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Thomas Jefferson to Gen Edward Stevens

Richmond, August 4, 1780.


Your several favors of July the 16th, 21st, and 22nd, are now before me. Our smiths are engaged in making five hundred axes and some tomahawks for General Gates. About one hundred of these will go by the wagons now taking in their loads. As these are for the army in general, no doubt but you will participate of them. A chest of medicine was made up for you in Williamsburg, and by a strange kind of forgetfulness, the vessel ordered to bring that, left it and brought the rest of the shop. It is sent for again, and I am not without hopes will be here in time to go by the present wagons. They will carry some ammunition and the axes, and will make up their load with spirits. Tents, I fear, cannot be got in this country; we have, however, sent out powers to all the trading towns here, to take it wherever they can find it. I write to General Gates, to try whether the duck in North Carolina cannot be procured by the Executive of that State on Continental account; for, surely, the whole army, as well our militia as the rest, is Continental. The arms you have to spare may be delivered to General Gates’s order, taking and furnishing us with proper vouchers. We shall endeavor to send our drafts armed. I cannot conceive how the arms before sent could have got into so very bad order; they certainly went from hence in good condition. You wish to know how far the property of this State in your hands is meant to be subject to the orders of the commander in chief. Arms and military stores we mean to be perfectly subject to him. The provisions going from this country will be for the whole army. If we can get any tents, they must be appropriated to the use of our own troops. Medicine, sick stores, spirits, and such things, we expect shall be on the same footing as with the northern army. There, you know, each State furnishes its own troops with these articles, and, of course, has an exclusive right to what is furnished. The money put into your hands, was meant as a particular resource for any extra wants of our own troops, yet in case of great distress, you would probably not see the others suffer without communicating part of it for their use. We debit Congress with this whole sum. There can be nothing but what is right in your paying Major Mazaret’s troops out of it. I wish the plan you have adopted for securing a return of the arms from the militia, may answer. I apprehend any man, who has a good gun on his shoulder, would agree to keep it, and have the worth of it deducted out of his pay, more especially when the receipt of the pay is at some distance. What would you think of notifying to them, further, that a proper certificate that they are discharged, and have returned their arms, will be required before any pay is issued to them. A roll, kept and forwarded, of those so discharged, and who have delivered up their arms, would supply accidental losses of their certificates. We are endeavoring to get bayonet belts made. The State quarter-master affirms the cartouch boxes sent from this place, (nine hundred and fifty-nine in number,) were all in good condition. I therefore suppose the three hundred you received in such very bad order, must have gone from the continental quarter-master at Petersburg, or, perhaps, have been pillaged, on the road, of their flaps, to mend shoes, &c. I must still press the return of as many wagons as possible. All you will send, shall be loaded with spirits or something else for the army. By their next return, we shall have a good deal of bacon collected. The enclosed is a copy of what was reported to me, as heretofore sent by the wagons.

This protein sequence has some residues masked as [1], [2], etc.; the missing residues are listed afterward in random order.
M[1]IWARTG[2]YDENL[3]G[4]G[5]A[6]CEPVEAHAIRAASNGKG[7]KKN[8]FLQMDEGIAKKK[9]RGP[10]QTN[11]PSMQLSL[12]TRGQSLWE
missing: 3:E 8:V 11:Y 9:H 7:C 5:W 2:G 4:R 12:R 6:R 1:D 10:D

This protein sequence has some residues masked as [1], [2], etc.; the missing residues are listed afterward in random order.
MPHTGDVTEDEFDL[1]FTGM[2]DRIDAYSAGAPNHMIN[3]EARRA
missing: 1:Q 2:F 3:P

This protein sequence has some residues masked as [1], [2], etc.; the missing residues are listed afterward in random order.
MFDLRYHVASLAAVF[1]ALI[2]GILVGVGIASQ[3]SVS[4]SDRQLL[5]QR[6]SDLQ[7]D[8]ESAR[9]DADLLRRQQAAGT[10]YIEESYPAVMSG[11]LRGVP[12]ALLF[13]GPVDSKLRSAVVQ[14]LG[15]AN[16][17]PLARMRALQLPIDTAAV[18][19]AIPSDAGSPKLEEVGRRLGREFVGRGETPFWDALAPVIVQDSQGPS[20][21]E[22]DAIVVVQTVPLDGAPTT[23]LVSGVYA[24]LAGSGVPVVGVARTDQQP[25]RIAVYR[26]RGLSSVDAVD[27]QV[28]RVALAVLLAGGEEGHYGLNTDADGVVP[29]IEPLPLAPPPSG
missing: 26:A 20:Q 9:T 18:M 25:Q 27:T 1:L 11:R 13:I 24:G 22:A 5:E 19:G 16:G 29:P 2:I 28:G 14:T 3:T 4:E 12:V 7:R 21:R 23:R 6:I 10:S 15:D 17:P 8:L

I am. Sir, with the greatest esteem,
your most obedient, humble servant,
Th: Jefferson.